Stations with an offshore lifeboat have a full-time mechanic, while some have a full-time coxswain. However, most lifeboat crews are volunteers.

There are 46 lifeboat stations on the island of Ireland

32 Irish lifeboat crew have been lost in rescue missions, including the 15 crew of the Kingstown (now Dun Laoghaire) lifeboat which capsized while attempting to rescue the crew of the SS Palme on Christmas Eve 1895

In 2019, 8,941 lifeboat launches saved 342 lives across the RNLI fleet.

The Irish fleet is a mixture of inshore and all-weather (offshore) craft. The offshore lifeboats, which range from 17m to 12m in length are either moored afloat, launched down a slipway or are towed into the sea on a trailer and launched. The inshore boats are either rigid or non-rigid inflatables.

The Irish Coast Guard in the Republic of Ireland or the UK Coastguard in Northern Ireland task lifeboats when an emergency call is received, through any of the recognised systems. These include 999/112 phone calls, Mayday/PanPan calls on VHF, a signal from an emergency position indicating radio beacon (EPIRB) or distress signals.

The Irish Coast Guard is the government agency responsible for the response to, and co-ordination of, maritime accidents which require search and rescue operations. To carry out their task the Coast Guard calls on their own resources – Coast Guard units manned by volunteers and contracted helicopters, as well as "declared resources" - RNLI lifeboats and crews. While lifeboats conduct the operation, the coordination is provided by the Coast Guard.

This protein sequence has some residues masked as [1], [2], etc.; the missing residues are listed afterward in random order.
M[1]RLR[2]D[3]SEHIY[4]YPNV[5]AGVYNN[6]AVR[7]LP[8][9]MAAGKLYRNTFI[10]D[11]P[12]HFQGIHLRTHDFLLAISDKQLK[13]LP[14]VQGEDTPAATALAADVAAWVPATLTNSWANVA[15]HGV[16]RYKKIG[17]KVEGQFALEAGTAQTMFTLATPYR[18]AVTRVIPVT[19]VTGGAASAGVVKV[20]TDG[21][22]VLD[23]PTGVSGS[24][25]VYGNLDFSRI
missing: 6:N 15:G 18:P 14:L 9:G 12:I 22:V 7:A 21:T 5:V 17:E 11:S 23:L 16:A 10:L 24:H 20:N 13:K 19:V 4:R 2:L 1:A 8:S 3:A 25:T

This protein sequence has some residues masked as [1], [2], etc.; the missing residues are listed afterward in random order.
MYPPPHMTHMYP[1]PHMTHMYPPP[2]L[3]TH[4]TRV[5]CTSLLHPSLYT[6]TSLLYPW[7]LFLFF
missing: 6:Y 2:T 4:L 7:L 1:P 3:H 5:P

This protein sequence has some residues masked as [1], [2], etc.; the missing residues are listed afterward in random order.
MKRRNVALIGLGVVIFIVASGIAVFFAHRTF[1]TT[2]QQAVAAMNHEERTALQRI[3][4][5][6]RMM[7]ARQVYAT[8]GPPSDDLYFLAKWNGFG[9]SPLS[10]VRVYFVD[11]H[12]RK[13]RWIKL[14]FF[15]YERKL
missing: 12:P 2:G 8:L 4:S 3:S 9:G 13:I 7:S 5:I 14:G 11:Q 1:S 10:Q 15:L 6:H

A lifeboat coxswain (pronounced cox'n) is the skipper or master of the lifeboat.

RNLI Lifeboat crews are required to follow a particular development plan that covers a pre-agreed range of skills necessary to complete particular tasks. These skills and tasks form part of the competence-based training that is delivered both locally and at the RNLI's Lifeboat College in Poole, Dorset

 

While the RNLI is dependent on donations and legacies for funding, they also need volunteer crew and fund-raisers.

© Afloat 2020

Featured Sailing School

INSS sidebutton

Featured Clubs

dbsc mainbutton
Howth Yacht Club
Kinsale Yacht Club
National Yacht Club
Royal Cork Yacht Club
Royal Irish Yacht club
Royal Saint George Yacht Club

Featured Brokers

leinster sidebutton

Featured Associations

ICRA
isora sidebutton

Featured Webcams

Featured Events 2022

Featured Marinas

dlmarina sidebutton

Featured Chandleries

CHMarine Afloat logo
osm sidebutton
https://afloat.ie/resources/marine-industry-news/viking-marine

Featured Sailmakers

northsails sidebutton
uksails sidebutton
quantum sidebutton
watson sidebutton

Featured Blogs

W M Nixon - Sailing on Saturday
podcast sidebutton
mansfield sidebutton
BSB sidebutton
wavelengths sidebutton
 

Please show your support for Afloat by donating